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3 Example Programs

Before describing the individual CFITSIO routines in detail, it is instructive to first look at an actual program. The names of the CFITSIO routines are fairly descriptive (they all begin with fits_, so it should be reasonably clear what this program does:

    #include <string.h>
    #include <stdio.h>
1:  #include "fitsio.h"

    int main(int argc, char *argv[])
2:      fitsfile *fptr;         
        char card[FLEN_CARD]; 
3:      int status = 0,  nkeys, ii;  /* MUST initialize status */

4:      fits_open_file(&fptr, argv[1], READONLY, &status);
        fits_get_hdrspace(fptr, &nkeys, NULL, &status);

        for (ii = 1; ii <= nkeys; ii++)  { 
          fits_read_record(fptr, ii, card, &status); /* read keyword */
          printf("%s\n", card);
        printf("END\n\n");  /* terminate listing with END */
        fits_close_file(fptr, &status);

        if (status)          /* print any error messages */
5:          fits_report_error(stderr, status);

This program opens the specified FITS file and prints out all the header keywords in the current HDU. Some other points to notice about the program are:

  1. The fitsio.h header file must be included to define the various routines and symbols used in CFITSIO.

  2. The fitsfile parameter is the first argument in almost every CFITSIO routine. It is a pointer to a structure (defined in fitsio.h) that stores information about the particular FITS file that the routine will operate on. Memory for this structure is automatically allocated when the file is first opened or created, and is freed when the file is closed.

  3. Almost every CFITSIO routine has a status parameter as the last argument. The status value is also usually returned as the value of the function itself. Normally status = 0, and a positive status value indicates an error of some sort. The status variable must always be initialized to zero before use, because if status is greater than zero on input then the CFITSIO routines will simply return without doing anything. This `inherited status' feature, where each CFITSIO routine inherits the status from the previous routine, makes it unnecessary to check the status value after every single CFITSIO routine call. Generally you should check the status after an especially important or complicated routine has been called, or after a block of closely related CFITSIO calls. This example program has taken this feature to the extreme and only checks the status value at the very end of the program.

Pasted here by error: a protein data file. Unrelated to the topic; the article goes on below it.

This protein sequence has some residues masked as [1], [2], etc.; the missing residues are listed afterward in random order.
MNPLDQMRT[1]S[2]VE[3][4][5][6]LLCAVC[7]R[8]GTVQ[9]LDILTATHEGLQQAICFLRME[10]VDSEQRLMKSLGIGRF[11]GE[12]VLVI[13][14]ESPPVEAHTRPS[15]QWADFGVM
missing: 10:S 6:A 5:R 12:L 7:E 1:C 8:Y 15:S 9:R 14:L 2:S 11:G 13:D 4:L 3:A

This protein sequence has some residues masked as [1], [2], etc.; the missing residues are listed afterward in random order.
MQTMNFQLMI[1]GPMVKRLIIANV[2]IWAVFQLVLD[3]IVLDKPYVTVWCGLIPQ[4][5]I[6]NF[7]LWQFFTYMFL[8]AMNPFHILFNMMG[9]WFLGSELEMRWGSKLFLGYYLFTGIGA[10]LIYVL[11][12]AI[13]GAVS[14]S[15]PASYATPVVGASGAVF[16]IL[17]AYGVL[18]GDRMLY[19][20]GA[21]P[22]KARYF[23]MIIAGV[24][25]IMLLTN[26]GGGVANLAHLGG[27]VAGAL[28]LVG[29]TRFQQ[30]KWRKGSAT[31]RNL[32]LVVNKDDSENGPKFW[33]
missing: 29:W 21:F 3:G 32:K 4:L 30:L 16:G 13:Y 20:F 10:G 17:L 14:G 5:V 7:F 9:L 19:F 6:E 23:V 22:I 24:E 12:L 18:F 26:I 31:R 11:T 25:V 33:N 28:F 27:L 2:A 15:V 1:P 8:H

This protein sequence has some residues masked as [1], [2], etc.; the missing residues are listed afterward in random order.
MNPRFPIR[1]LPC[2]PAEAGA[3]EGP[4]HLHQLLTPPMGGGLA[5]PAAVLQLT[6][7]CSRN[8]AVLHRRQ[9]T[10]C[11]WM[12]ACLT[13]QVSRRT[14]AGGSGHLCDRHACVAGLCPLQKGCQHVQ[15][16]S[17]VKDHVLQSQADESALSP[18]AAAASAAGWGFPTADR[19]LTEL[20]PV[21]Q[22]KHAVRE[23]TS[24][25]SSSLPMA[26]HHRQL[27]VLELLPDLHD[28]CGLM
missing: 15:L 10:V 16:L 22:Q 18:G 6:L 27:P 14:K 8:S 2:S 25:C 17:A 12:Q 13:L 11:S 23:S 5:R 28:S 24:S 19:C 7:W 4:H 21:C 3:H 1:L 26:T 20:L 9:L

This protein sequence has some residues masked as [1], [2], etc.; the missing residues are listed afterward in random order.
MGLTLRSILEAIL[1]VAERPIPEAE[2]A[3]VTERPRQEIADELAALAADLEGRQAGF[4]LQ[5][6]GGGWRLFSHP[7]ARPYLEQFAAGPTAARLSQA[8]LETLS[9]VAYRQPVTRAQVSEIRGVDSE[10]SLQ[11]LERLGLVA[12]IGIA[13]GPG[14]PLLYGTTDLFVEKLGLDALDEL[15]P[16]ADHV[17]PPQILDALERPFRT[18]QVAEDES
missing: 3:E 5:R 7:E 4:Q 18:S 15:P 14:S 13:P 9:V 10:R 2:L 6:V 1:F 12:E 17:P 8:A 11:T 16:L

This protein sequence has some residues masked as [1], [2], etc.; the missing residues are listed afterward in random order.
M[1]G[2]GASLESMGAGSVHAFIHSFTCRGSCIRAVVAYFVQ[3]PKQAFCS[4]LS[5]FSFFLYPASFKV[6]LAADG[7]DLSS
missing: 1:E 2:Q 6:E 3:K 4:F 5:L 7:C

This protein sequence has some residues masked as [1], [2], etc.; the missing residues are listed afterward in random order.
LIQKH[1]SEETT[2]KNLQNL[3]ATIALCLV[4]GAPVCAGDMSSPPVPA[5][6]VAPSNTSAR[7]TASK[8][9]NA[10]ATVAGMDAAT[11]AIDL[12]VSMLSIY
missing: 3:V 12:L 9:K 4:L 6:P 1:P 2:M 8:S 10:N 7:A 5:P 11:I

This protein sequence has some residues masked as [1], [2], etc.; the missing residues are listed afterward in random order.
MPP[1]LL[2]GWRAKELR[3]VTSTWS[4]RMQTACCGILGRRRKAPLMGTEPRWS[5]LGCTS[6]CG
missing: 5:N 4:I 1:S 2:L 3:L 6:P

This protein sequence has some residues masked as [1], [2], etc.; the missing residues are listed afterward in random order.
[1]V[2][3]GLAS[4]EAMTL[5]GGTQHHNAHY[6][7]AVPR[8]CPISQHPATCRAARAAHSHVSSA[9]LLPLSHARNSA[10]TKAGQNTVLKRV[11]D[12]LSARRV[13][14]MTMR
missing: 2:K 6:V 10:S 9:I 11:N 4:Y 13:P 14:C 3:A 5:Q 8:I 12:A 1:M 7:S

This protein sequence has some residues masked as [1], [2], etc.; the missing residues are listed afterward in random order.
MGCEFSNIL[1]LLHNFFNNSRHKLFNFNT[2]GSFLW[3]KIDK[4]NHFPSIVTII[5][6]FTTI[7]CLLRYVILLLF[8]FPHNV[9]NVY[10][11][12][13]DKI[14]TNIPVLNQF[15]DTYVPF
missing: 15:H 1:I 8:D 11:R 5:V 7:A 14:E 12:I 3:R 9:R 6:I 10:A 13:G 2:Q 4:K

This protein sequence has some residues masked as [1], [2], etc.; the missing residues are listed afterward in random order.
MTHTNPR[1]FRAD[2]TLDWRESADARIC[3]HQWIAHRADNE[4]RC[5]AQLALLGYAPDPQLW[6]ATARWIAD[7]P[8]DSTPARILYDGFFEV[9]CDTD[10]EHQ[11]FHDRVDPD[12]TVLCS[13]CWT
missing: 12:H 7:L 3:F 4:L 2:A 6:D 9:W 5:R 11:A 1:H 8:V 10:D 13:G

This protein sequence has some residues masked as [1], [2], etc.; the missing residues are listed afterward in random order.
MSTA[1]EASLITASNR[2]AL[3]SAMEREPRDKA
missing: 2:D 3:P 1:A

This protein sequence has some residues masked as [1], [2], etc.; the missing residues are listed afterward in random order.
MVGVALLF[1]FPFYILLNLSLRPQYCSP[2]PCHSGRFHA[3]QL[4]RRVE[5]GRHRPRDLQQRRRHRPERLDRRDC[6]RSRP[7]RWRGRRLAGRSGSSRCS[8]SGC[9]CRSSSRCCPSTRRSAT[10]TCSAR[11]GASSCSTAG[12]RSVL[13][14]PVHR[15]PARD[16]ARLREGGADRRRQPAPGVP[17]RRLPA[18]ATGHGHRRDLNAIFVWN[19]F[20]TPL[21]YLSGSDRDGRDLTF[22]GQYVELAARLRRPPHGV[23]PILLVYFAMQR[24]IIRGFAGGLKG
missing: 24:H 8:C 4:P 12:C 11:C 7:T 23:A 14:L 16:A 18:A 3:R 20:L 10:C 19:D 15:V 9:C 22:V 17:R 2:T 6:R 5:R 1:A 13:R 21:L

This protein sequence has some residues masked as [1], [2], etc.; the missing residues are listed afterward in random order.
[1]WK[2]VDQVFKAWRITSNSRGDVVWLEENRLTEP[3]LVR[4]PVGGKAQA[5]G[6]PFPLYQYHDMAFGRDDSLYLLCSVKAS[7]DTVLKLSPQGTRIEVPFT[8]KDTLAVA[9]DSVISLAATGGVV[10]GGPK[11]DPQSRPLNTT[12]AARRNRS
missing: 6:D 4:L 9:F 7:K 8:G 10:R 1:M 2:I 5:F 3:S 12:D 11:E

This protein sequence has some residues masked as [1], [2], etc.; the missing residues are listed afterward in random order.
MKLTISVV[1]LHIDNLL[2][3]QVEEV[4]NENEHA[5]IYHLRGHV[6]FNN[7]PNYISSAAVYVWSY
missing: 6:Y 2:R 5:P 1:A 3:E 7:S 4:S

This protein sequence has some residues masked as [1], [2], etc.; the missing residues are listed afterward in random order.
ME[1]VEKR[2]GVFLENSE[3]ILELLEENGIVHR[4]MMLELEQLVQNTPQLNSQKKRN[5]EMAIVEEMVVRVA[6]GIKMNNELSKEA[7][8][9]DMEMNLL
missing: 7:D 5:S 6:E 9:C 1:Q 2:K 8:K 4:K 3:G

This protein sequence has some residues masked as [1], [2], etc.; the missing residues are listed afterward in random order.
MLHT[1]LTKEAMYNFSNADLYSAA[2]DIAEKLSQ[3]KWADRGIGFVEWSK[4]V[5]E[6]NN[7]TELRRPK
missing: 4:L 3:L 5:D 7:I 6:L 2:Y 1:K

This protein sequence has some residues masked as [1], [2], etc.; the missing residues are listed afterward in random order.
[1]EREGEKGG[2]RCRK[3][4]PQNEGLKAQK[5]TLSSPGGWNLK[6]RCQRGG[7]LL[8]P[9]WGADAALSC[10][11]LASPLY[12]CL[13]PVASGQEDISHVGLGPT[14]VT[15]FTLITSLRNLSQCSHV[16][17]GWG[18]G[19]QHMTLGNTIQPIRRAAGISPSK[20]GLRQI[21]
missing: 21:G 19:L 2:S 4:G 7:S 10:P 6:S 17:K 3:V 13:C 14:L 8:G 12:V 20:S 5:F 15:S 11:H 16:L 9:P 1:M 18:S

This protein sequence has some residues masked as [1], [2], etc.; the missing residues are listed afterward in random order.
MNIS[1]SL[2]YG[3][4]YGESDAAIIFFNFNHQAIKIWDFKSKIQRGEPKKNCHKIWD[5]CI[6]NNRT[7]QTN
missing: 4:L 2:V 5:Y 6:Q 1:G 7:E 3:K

4. In this example program the file name to be opened is given as an argument on the command line (arg[1]). If the file contains more than 1 HDU or extension, you can specify which particular HDU to be opened by enclosing the name or number of the HDU in square brackets following the root name of the file. For example, file.fts[0] opens the primary array, while file.fts[2] will move to and open the 2nd extension in the file, and[EVENTS] will open the extension that has a EXTNAME = 'EVENTS' keyword in the header. Note that on the Unix command line you must enclose the file name in single or double quote characters if the name contains special characters such as `[' or `]'.

    All of the CFITSIO routines which read or write header keywords, image data, or table data operate only within the currently opened HDU in the file. To read or write information in a different HDU you must first explicitly move to that HDU (see the fits_movabs_hdu and fits_movrel_hdu routines in section 4.3).

  5. The fits_report_error routine provides a convenient way to print out diagnostic messages about any error that may have occurred.

A set of example FITS utility programs are available from the CFITSIO web site at These are real working programs which illustrate how to read, write, and modify FITS files using the CFITSIO library. Most of these programs are very short, containing only a few 10s of lines of executable code or less, yet they perform quite useful operations on FITS files. Running each program without any command line arguments will produce a short description of how to use the program. The currently available programs are:

fitscopy - copy a file
listhead - list header keywords
liststruc - show the structure of a FITS file.
modhead - write or modify a header keyword
imarith - add, subtract, multiply, or divide 2 images
imlist - list pixel values in an image
imstat - compute mean, min, and max pixel values in an image
tablist - display the contents of a FITS table
tabcalc - general table calculator

next up previous contents FITSIO Home
Next: 4 CFITSIO Routines Up: CFITSIO Previous: 2 Installing and Using   Contents